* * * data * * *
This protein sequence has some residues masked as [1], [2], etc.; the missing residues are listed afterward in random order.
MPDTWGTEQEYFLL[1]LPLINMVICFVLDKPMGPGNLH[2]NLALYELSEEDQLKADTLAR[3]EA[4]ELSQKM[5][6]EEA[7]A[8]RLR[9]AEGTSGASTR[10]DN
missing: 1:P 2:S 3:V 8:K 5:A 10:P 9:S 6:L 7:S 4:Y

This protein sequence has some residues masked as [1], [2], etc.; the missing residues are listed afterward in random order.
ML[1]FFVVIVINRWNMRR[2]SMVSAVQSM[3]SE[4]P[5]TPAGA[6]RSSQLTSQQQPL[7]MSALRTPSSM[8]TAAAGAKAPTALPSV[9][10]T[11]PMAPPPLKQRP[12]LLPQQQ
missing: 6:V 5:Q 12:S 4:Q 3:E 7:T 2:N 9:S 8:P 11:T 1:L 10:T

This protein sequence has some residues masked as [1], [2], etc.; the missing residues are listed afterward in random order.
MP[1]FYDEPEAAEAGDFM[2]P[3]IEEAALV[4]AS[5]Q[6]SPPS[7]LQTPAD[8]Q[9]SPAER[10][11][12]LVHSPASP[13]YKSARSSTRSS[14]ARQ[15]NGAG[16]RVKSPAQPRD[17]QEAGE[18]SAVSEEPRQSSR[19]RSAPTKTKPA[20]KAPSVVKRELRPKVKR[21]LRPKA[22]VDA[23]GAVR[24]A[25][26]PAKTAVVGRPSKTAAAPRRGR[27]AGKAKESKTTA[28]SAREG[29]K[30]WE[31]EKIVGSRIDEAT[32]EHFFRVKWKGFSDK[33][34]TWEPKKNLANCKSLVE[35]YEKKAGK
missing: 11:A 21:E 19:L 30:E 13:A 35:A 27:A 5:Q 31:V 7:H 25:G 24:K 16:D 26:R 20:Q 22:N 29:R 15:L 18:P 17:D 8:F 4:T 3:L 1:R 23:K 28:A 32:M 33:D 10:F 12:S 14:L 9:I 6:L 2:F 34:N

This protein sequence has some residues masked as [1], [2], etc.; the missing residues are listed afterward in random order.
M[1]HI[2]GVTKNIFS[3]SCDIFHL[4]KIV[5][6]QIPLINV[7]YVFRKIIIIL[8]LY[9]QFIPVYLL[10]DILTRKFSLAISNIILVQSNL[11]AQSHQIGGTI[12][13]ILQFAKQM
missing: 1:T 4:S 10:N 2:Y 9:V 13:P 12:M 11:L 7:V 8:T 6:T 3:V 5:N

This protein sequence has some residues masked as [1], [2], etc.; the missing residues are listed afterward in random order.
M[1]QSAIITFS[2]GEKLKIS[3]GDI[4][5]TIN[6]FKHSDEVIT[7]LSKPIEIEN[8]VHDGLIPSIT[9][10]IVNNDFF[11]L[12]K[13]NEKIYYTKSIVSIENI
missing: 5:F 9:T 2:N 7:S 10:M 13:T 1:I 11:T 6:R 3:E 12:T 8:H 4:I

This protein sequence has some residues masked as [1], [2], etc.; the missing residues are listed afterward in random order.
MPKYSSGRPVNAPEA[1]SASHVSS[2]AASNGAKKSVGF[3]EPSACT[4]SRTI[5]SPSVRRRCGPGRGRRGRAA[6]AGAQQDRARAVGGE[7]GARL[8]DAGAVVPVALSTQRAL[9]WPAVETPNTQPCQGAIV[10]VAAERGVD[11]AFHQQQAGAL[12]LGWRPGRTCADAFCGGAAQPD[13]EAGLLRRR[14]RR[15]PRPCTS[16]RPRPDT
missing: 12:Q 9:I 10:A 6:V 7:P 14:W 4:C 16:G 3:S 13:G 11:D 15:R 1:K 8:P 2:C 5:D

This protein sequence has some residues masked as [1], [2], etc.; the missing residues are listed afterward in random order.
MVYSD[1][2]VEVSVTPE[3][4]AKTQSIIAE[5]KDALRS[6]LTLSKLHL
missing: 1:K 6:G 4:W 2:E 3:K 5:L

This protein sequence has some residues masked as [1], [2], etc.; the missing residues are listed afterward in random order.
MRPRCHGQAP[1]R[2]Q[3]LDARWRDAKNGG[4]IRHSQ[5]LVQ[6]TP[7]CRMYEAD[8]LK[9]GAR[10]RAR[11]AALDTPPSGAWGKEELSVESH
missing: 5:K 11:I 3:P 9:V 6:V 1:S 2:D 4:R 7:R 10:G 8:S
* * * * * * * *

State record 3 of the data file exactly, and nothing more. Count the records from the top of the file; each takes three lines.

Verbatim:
This protein sequence has some residues masked as [1], [2], etc.; the missing residues are listed afterward in random order.
MP[1]FYDEPEAAEAGDFM[2]P[3]IEEAALV[4]AS[5]Q[6]SPPS[7]LQTPAD[8]Q[9]SPAER[10][11][12]LVHSPASP[13]YKSARSSTRSS[14]ARQ[15]NGAG[16]RVKSPAQPRD[17]QEAGE[18]SAVSEEPRQSSR[19]RSAPTKTKPA[20]KAPSVVKRELRPKVKR[21]LRPKA[22]VDA[23]GAVR[24]A[25][26]PAKTAVVGRPSKTAAAPRRGR[27]AGKAKESKTTA[28]SAREG[29]K[30]WE[31]EKIVGSRIDEAT[32]EHFFRVKWKGFSDK[33][34]TWEPKKNLANCKSLVE[35]YEKKAGK
missing: 11:A 21:E 19:L 30:E 13:A 35:A 27:A 5:Q 31:V 7:H 25:G 24:K 16:D 26:R 20:Q 22:N 29:R 15:L 18:P 17:D 8:F 4:T 3:L 1:R 23:K 28:A 32:M 33:D 10:F 12:S 14:L 9:I 6:L 2:F 34:N